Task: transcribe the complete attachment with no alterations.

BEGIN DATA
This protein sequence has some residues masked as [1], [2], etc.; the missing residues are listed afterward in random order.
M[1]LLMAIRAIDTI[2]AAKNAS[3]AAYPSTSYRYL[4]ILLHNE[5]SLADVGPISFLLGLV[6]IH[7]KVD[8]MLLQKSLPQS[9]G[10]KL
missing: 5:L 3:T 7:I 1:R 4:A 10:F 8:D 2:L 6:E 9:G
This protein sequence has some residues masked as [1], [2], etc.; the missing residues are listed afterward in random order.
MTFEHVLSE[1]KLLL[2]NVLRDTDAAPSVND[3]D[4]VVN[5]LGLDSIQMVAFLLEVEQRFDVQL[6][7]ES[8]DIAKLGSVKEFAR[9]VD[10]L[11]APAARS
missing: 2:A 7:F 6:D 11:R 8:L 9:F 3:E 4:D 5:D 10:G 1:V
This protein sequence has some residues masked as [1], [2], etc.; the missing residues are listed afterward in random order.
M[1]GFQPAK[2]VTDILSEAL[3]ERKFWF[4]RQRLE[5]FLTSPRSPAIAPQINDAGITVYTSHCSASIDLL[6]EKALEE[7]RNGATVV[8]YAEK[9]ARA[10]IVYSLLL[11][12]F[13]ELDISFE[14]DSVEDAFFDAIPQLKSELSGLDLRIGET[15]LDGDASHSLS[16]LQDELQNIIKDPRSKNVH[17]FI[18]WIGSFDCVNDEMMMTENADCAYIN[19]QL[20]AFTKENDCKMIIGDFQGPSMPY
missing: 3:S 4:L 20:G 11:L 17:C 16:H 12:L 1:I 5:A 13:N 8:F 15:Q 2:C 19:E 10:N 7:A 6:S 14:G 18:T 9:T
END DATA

This protein sequence has some residues masked as [1], [2], etc.; the missing residues are listed afterward in random order.
M[1]LLMAIRAIDTI[2]AAKNAS[3]AAYPSTSYRYL[4]ILLHNE[5]SLADVGPISFLLGLV[6]IH[7]KVD[8]MLLQKSLPQS[9]G[10]KL
missing: 5:L 3:T 7:I 1:R 4:A 10:F 8:D 2:L 6:E 9:G
This protein sequence has some residues masked as [1], [2], etc.; the missing residues are listed afterward in random order.
MTFEHVLSE[1]KLLL[2]NVLRDTDAAPSVND[3]D[4]VVN[5]LGLDSIQMVAFLLEVEQRFDVQL[6][7]ES[8]DIAKLGSVKEFAR[9]VD[10]L[11]APAARS
missing: 2:A 7:F 6:D 11:R 8:L 9:F 3:E 4:D 5:D 10:G 1:V
This protein sequence has some residues masked as [1], [2], etc.; the missing residues are listed afterward in random order.
M[1]GFQPAK[2]VTDILSEAL[3]ERKFWF[4]RQRLE[5]FLTSPRSPAIAPQINDAGITVYTSHCSASIDLL[6]EKALEE[7]RNGATVV[8]YAEK[9]ARA[10]IVYSLLL[11][12]F[13]ELDISFE[14]DSVEDAFFDAIPQLKSELSGLDLRIGET[15]LDGDASHSLS[16]LQDELQNIIKDPRSKNVH[17]FI[18]WIGSFDCVNDEMMMTENADCAYIN[19]QL[20]AFTKENDCKMIIGDFQGPSMPY
missing: 3:S 4:L 20:G 11:L 17:C 16:H 12:L 1:I 5:A 13:N 8:F 15:Q 2:C 19:E 10:N 7:A 6:S 14:G 18:T 9:T